Secretary-General of the League of Nations
1940 – 1947
Seán Lester was born in Carrickfergus, Co Antrim, in 1888, and his family moved to Belfast when his father opened a grocery business on the Ormeau Road. After attending Methodist College, in 1905 he started work as a journalist on the North Down Herald in Bangor. It was around this time he changed his first name from John to Seán, in line with his nationalist beliefs. He joined the Gaelic League and the Irish Republican Brotherhood, and then Sinn Féin, and always considered that nationalism was not for Irish Catholics alone.
Seán Lester next worked on newspapers in Dublin, including the Freeman’s Journal. In 1920 he married Elizabeth Tyrrell, daughter of a Belfast alderman, and they had three daughters. After becoming Director of Publicity for the Department of External Affairs of the Irish Free State, in 1929, in a move that shaped his further career, Lester was appointed Ireland’s permanent representative at the League of Nations in Geneva. He played a central role in his country’s election to the League’s council, and subsequently chaired committees for international conflict resolution.
Seconded to the service of the League, in 1934 Lester became High Commissioner in the League-controlled free city of Danzig (Gdansk). He attempted a compromise between the German and Polish populations, and worked hard to protect the city against Nazism. When he protested against the oppression of non-Germans by the Nazi-controlled City Assembly, Lester became the subject of a harsh intimidation campaign. He resigned in 1937 and returned to Geneva. His courageous stance in Danzig is remembered in Poland still.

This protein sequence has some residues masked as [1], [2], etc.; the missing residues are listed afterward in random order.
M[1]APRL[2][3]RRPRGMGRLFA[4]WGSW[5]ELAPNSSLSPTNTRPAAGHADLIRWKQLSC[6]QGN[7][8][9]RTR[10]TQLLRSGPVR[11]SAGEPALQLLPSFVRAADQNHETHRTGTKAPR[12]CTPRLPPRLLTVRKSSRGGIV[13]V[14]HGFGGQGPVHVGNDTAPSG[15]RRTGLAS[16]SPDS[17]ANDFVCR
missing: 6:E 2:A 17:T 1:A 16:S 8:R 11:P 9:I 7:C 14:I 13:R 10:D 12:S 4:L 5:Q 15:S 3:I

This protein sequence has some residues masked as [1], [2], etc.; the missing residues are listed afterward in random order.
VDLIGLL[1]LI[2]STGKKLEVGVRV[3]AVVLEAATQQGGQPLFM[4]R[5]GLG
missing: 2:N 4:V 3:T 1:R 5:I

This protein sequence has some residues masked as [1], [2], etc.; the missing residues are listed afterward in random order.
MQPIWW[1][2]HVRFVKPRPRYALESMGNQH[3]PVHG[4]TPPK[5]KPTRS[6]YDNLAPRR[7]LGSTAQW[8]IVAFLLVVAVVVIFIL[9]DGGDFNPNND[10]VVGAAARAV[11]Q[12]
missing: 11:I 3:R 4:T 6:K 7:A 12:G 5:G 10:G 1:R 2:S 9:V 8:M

Lester was made deputy Secretary-General of the League, but its power was greatly weakened by political upheaval. After the outbreak of war in 1939, the French Secretary-General Joseph Avenol wanted to capitulate with the axis forces that he saw as the eventual victors. Lester and he clashed, and Avenol resigned. Seán Lester became acting Secretary-General in September 1940, but it was a thankless task. Lester considered that keeping the League going until the post-war period was the hardest time of his life. He was under considerable strain at work and was separated from his family in Ireland. In April 1946 he presided over the final assembly of the League, working on its administrative liquidation until August 1947, when he left Geneva. He was retrospectively made Secretary-General of the League from 1940-1947.
Seán Lester retired to Connemara to fish and garden. He received an honorary doctorate from Trinity College, Dublin in 1947 and another from the National University of Ireland in 1948. For his distinguished service in maintaining the League through the war, in 1945 he received the Woodrow Wilson Foundation award. Although the League of Nations failed in its ambition to prevent further world conflict, in his work for the League Seán Lester embodied the best ideals of international co-operation. He died in hospital in Galway on 13 June 1959, and is buried at Christ Church in Clifden.
Location of plaque: 164 Ormeau Road, Belfast
Date of unveiling: 22 February 2013
Radio Coverage on 22 February 2013
Report of Plaque unveiling available HERE